There is not much interest attached to the bobbin-lace of Lille, for it is commonplace and undistinguished. Yet at one time, the late eighteenth century, it was wonderfully popular in England, and such quantities of it were imported that specimens are easily acquired by the collector. The ground of Lille lace is the hexagonal mesh of which an enlargement is shown inthe nextplate, a reseau known as fond clair, or fond simple, four sides of which are formed of two twisted threads ; the threads of the remaining two sides being only crossed, not twisted.
The edge of Lille lace is invariably almost straight, never markedly waved or scalloped, and the formal patterns are outlined with the thick, flat, shiny thread which English lace-workers call gimp or trolly thread. The reseau is often powdered with little square dots known as points d'esprit. Lille lace survived the Revolution, but by the year 1800 its most distinctive features had disappeared, and the patterns of the lace then being made were more or less in the style of the later Mechlin laces.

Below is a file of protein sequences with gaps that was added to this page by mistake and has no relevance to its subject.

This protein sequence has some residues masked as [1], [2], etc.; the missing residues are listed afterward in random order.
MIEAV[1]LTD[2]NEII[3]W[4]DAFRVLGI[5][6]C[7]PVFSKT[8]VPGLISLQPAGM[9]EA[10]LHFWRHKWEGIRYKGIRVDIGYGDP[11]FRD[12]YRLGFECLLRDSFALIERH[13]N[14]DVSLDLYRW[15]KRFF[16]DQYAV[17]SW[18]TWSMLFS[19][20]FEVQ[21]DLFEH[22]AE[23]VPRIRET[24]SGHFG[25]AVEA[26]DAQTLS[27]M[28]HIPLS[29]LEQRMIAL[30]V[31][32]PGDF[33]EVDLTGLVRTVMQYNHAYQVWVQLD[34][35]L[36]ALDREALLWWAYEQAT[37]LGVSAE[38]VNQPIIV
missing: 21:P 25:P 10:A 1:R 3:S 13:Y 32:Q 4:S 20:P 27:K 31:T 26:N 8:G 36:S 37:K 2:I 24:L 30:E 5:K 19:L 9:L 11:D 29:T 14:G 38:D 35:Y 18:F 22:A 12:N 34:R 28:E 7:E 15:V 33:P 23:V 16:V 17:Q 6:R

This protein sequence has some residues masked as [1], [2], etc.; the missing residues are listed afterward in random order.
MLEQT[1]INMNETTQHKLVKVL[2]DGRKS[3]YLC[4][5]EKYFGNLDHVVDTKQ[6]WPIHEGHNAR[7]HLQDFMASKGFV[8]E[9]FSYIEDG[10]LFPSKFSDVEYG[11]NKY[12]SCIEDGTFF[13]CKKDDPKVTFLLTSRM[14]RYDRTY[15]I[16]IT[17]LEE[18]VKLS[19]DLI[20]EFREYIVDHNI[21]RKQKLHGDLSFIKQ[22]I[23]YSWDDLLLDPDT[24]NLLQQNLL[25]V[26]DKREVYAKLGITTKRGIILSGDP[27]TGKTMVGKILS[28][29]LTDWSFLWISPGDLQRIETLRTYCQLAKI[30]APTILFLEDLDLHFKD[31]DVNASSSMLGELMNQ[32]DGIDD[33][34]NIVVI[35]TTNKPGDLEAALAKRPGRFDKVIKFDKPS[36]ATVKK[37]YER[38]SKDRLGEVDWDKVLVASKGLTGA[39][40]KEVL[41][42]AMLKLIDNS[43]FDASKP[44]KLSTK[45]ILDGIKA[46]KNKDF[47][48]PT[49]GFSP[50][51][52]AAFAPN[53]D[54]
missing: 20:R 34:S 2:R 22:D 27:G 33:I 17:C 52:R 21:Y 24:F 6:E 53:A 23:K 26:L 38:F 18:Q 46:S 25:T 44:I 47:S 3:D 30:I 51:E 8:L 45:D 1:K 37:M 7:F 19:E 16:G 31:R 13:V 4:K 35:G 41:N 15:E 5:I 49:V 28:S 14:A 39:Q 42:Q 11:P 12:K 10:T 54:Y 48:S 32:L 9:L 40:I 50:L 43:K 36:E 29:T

Arras was , from the earliest ages, renowned for its tapestries and needlework. the nuns of the convent excelled in all kinds of needlework," and lace-making was in 1602 the principal occupation of the institution of the Filles de Sainte-Agnes.It became famous for its bobbin lace that was almost identical with lace made in Lille. Owing to its early repute as a centre of bobbin lace, Arras was chosen as an establishment of the points de France, and Valenciennes were copied there with some success in 1713.
In the later eighteenth century, Arras, like Lille, made a quantity of narrow light lace, which went by the name of " mignonette," which was very popular during the Empire (1804-12), since which period it has declined. In 1800, the laces of Lille and Arras were the only "dentelles communes" in vogue, and their strength, whiteness, and low price assured them a market . The lace was durable, firm and perfectly white. For a period Arras specialized in the making of gold laces. Britain bought immense supplies of Arras lace.